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Want a Free Ride To Work Tuesday? This FinTech Firm Will Foot the Bill

Written by Liz LindqwisterPublished Jan. 23, 2023 • 6:00am
Muni transit fare inspectors K. Mouton (left) and K. Justin (right) ask for proof of payment from passengers on a 14-Mission bus. | Paul Chinn/The SF Chronicle via Getty Images

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A sustainable fintech company based in New York is giving everyone in the U.S. free public transit rides on Tuesday, Jan. 24th—and there’s only a slight catch. 

Card-holders who own a FutureCard Visa Debit Card can get their commutes paid for by fintech company, Future, for one day only. All you have to do is use the card when topping up your Clipper Card or paying for a ticket.

Local and commuter transit rides will be included in the promotion, including all Muni, BART and Caltrain transportation, meaning you could save a few dollars on your way to the office next week. 

Trains at the Caltrain Station in San Francisco | Carlos Avila Gonzalez/The SF Chronicle via Getty Images

A Future representative says the promotion is not a partnership with SFMTA or other transportation authorities, but rather a company-sponsored promotion to encourage folks in the Bay Area to choose a greener commute. 

This is not the first time local public transit options will be free for environmental reasons. The city reimburses sustainable commuters—those who regularly travel on foot, bike, public transit or ride share—with emergency rides home, as part of the city’s Climate Action Plan.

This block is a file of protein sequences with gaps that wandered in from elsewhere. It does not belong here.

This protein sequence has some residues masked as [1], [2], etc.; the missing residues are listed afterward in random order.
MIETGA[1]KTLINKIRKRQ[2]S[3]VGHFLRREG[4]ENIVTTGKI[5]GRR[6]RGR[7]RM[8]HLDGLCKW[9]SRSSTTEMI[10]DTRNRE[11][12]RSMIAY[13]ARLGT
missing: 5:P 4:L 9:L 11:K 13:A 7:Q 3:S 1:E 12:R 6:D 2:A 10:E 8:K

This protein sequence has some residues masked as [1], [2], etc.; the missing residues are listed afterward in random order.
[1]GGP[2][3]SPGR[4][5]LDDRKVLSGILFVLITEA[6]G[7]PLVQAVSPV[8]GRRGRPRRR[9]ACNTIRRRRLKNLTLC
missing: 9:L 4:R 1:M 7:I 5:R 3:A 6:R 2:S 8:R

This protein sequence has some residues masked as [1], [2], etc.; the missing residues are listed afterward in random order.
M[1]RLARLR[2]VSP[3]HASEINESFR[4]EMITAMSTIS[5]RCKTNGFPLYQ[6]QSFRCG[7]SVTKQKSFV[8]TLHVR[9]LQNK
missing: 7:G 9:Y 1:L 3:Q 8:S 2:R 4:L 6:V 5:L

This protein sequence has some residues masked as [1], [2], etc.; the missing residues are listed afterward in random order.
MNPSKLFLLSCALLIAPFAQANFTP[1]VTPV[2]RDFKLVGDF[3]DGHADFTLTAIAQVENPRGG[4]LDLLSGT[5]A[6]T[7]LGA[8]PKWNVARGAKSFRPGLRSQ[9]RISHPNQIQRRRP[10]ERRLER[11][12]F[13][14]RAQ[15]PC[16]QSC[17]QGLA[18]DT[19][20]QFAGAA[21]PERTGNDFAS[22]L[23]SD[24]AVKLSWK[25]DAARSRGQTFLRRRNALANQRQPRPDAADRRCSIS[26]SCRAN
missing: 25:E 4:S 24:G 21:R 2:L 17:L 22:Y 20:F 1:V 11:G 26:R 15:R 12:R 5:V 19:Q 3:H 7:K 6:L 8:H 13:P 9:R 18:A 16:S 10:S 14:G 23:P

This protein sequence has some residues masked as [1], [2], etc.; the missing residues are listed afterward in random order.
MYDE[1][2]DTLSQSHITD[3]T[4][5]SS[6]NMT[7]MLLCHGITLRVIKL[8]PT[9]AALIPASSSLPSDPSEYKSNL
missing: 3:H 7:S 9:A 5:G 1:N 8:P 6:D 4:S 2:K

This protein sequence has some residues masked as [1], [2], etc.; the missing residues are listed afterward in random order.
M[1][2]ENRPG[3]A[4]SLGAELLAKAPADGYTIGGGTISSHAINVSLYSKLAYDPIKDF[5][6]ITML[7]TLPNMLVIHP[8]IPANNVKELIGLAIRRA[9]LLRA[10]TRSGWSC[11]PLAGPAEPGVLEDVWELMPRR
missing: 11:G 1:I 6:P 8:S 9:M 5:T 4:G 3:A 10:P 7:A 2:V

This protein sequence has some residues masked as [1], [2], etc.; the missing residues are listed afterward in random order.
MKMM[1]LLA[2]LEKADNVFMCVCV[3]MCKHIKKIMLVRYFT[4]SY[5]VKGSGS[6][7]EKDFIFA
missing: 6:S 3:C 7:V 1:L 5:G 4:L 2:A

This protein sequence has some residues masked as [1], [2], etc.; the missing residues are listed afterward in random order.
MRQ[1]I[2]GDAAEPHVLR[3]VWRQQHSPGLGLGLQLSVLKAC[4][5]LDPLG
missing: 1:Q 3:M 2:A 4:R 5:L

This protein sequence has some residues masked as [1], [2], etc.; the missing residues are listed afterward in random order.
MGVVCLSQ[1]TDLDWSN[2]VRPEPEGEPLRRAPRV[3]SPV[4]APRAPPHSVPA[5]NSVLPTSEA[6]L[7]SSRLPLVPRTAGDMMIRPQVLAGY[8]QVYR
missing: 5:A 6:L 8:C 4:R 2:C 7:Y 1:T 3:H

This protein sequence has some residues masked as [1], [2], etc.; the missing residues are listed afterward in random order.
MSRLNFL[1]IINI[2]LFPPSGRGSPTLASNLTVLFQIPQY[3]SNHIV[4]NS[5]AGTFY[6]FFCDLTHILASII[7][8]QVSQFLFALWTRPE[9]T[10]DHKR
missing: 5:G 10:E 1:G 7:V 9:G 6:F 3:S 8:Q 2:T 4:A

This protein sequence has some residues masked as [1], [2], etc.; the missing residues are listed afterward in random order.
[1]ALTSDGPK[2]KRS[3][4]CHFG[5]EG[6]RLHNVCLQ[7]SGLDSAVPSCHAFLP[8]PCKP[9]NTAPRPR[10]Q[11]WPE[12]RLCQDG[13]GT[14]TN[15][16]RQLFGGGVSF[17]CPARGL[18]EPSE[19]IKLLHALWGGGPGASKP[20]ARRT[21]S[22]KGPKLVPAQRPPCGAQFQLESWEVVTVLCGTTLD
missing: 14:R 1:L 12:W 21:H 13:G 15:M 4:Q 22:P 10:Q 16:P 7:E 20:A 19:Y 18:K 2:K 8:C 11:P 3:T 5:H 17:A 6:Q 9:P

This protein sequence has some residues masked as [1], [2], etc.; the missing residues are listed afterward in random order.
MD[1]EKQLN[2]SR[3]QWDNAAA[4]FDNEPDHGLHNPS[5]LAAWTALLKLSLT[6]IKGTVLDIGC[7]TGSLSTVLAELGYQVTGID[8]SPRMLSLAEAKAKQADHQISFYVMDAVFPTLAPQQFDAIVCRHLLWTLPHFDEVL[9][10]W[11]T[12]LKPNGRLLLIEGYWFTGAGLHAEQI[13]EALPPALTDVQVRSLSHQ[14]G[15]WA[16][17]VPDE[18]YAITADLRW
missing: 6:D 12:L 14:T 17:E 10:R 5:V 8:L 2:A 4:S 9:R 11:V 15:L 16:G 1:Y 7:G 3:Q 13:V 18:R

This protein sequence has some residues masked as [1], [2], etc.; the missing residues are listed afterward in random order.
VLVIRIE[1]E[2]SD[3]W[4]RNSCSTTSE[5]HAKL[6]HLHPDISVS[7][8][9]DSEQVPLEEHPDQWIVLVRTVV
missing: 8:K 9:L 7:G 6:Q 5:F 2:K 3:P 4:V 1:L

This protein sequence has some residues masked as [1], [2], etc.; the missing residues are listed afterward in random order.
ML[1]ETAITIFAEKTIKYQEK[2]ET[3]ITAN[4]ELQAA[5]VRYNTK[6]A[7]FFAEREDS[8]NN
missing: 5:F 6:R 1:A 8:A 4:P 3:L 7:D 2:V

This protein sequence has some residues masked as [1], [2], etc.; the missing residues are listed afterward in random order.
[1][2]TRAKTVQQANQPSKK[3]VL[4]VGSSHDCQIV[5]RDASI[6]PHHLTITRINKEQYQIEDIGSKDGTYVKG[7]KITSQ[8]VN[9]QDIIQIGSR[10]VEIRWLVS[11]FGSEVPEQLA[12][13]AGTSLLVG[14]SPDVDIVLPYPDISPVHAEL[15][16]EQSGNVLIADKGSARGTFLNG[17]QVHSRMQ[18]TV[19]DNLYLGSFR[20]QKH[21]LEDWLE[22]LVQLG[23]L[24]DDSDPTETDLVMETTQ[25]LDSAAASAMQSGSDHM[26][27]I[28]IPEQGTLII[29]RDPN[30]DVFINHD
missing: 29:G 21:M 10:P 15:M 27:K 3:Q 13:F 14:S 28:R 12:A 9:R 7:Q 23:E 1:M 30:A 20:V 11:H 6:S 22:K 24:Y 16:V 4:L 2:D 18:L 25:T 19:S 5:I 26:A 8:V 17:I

READ MORE: BART Set To Ax $6.40 ‘Excursion Fare’ for Riders

Future’s debit card is the latest in a growing movement of fintech companies looking to incentivize customers through their wallets. The company provides rewards to customers for choosing to spend their money on greener products and activities, such as riding on public transportation, thrifting secondhand clothes or eating plant-based protein. Future plans to offset carbon emissions by making greener, low-carbon products and services more financially accessible. 

“Many people get entranced by luxury credit cards that will reward you with hotels, vacations or flight points,” said Future head of partnerships and Oakland native Eunice Jung. “But the reality is that that’s not a sustainable way to shop. People are now becoming a lot more environmentally conscious with the way they shop, and they’re doing so with our debit card.”

Long-distance passenger railways and charter or tour buses will not be included in the promotion. 

Interested folks can sign up for the card on the company’s website, “pay” for rides as usual using the FutureCard, and on transit Tuesday the transaction amount will be reimbursed into customer accounts.

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Liz Lindqwister can be reached at [email protected]


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